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About this Poem 

This poem was published in Selected Poems of Thomas Hardy (Macmillan, 1916).

The Phantom Horsewoman

                    I
Queer are the ways of a man I know:
            He comes and stands
            In a careworn craze,
            And looks at the sands
            And the seaward haze
            With moveless hands
            And face and gaze,
            Then turns to go…
And what does he see when he gazes so?

                    II
They say he sees as an instant thing
            More clear than to-day,
            A sweet soft scene
            That once was in play
            By that briny green;
            Yes, notes alway
            Warm, real, and keen,
            What his back years bring—
A phantom of his own figuring.

                   III
Of this vision of his they might say more:
            Not only there
            Does he see this sight,
            But everywhere
            In his brain—day, night,
            As if on the air
            It were drawn rose-bright—
            Yea, far from that shore
Does he carry this vision of heretofore:

                    IV
A ghost-girl-rider. And though, toil-tried,
            He withers daily,
            Time touches her not,
            But she still rides gaily
            In his rapt thought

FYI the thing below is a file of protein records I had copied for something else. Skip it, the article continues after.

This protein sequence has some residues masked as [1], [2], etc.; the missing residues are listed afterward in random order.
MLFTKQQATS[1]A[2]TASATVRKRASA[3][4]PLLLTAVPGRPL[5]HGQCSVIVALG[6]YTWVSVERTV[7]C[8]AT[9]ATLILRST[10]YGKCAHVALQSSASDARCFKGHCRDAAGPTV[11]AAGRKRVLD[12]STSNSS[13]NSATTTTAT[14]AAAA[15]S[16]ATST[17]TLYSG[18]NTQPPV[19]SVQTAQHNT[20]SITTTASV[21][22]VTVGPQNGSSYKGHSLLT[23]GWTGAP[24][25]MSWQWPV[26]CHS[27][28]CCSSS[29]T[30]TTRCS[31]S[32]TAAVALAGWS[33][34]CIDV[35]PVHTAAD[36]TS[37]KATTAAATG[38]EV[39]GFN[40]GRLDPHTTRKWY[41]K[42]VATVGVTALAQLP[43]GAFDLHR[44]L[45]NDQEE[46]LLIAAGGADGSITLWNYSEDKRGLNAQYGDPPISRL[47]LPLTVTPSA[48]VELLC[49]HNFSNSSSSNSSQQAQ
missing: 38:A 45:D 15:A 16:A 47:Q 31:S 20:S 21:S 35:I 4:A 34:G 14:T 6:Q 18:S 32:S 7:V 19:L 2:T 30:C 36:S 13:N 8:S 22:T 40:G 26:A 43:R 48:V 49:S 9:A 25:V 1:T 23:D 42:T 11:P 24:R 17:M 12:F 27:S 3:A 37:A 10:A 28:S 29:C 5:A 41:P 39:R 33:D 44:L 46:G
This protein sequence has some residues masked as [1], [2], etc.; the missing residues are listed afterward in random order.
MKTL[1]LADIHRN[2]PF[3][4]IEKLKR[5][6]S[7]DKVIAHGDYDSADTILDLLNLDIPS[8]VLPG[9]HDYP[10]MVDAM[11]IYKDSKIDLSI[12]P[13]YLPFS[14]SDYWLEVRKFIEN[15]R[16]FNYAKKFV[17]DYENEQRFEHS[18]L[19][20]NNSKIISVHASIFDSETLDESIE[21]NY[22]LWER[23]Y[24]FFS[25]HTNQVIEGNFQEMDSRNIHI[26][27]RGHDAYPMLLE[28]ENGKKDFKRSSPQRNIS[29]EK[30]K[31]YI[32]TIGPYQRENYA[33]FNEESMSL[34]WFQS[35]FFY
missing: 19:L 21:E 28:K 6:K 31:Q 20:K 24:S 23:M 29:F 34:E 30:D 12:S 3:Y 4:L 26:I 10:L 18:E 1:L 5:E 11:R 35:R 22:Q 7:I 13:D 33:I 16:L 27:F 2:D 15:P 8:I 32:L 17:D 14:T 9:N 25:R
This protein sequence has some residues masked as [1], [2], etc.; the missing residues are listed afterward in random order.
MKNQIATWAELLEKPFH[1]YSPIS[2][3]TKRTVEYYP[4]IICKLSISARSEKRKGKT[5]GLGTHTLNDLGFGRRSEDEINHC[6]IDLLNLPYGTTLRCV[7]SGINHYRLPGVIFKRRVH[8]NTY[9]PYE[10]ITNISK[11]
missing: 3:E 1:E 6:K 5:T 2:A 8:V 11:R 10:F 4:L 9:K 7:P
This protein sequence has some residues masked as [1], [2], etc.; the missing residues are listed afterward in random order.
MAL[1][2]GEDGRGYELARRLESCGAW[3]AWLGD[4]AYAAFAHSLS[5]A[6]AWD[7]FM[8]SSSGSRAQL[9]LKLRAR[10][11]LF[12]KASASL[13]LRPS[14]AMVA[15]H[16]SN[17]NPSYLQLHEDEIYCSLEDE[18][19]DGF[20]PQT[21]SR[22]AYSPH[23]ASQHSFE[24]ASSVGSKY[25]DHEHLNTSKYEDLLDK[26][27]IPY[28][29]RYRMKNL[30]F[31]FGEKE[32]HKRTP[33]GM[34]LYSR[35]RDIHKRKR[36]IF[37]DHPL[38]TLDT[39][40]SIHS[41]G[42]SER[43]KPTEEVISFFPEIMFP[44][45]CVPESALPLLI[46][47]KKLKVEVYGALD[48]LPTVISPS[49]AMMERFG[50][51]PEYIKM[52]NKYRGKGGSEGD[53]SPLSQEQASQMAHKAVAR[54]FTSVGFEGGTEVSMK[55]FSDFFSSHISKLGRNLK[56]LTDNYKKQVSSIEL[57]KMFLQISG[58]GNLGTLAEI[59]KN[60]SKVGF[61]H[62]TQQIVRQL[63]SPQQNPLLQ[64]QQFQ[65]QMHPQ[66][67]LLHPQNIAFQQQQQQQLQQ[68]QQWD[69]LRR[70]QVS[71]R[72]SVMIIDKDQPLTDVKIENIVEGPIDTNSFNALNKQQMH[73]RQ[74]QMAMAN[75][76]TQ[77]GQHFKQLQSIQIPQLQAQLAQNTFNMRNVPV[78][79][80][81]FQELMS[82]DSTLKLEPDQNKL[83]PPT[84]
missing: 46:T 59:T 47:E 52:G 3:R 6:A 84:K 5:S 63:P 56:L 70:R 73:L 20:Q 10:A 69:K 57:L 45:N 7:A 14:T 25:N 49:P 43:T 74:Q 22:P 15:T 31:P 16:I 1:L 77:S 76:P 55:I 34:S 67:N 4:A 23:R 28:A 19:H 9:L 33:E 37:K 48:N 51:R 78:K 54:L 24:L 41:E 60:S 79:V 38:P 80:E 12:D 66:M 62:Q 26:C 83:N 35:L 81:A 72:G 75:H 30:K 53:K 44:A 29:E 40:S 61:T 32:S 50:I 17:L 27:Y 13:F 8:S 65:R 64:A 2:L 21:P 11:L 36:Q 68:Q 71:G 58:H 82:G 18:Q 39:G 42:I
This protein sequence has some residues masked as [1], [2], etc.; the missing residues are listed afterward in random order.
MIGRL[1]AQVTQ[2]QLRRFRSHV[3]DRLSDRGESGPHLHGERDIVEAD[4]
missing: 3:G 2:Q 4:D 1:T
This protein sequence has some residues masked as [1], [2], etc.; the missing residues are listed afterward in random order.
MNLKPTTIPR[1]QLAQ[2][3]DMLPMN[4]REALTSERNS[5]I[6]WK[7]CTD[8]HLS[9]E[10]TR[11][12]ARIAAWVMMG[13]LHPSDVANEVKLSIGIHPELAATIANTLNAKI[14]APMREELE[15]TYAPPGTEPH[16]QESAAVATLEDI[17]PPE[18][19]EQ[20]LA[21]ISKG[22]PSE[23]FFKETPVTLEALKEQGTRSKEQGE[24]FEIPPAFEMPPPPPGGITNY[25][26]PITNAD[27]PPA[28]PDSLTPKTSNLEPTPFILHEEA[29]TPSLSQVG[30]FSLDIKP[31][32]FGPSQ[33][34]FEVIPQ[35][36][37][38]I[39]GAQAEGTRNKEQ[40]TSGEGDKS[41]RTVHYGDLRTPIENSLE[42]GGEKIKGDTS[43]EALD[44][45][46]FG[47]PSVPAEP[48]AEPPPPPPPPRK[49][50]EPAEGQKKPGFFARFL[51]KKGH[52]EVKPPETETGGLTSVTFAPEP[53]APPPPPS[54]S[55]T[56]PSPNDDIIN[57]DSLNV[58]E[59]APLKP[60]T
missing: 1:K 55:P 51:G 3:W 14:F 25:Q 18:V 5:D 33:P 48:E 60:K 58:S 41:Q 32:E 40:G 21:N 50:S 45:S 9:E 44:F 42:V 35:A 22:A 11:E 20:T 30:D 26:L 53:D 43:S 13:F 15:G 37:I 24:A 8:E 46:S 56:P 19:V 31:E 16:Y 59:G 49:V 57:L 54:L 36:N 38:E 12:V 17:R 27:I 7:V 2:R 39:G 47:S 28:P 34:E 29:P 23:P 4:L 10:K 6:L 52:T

On that shagged and shaly
            Atlantic spot,
            And as when first eyed
Draws rein and sings to the swing of the tide.

This poem is in the public domain.

This poem is in the public domain.

Thomas Hardy

Thomas Hardy

Thomas Hardy, whose books include Tess of the d'Urbervilles and Jude the Obscure, was one of the most influentual novelists and poets of England's Victorian era. He died on January 11, 1928.

by this poet

poem

           I
           (OLD STYLE)

Our songs went up and out the chimney,
And roused the home-gone husbandmen;
Our allemands, our heys, poussettings,
Our hands-across and back again,
Sent rhythmic throbbings through the casements
         On to the white highway,
Where

poem

Here we broached the Christmas barrel,
     Pushed up the charred log-ends;
Here we sang the Christmas carol,
            And called in friends.

Time has tired me since we met here
      When the folk now dead were young.
Since the viands were outset here
            And

poem
When the Present has latched its postern behind my tremulous stay,
     And the May month flaps its glad green leaves like wings,
Delicate-filmed as new-spun silk, will the neighbours say,
     "He was a man who used to notice such things"? 

If it be in the dusk when, like an eyelid's soundless blink,
     The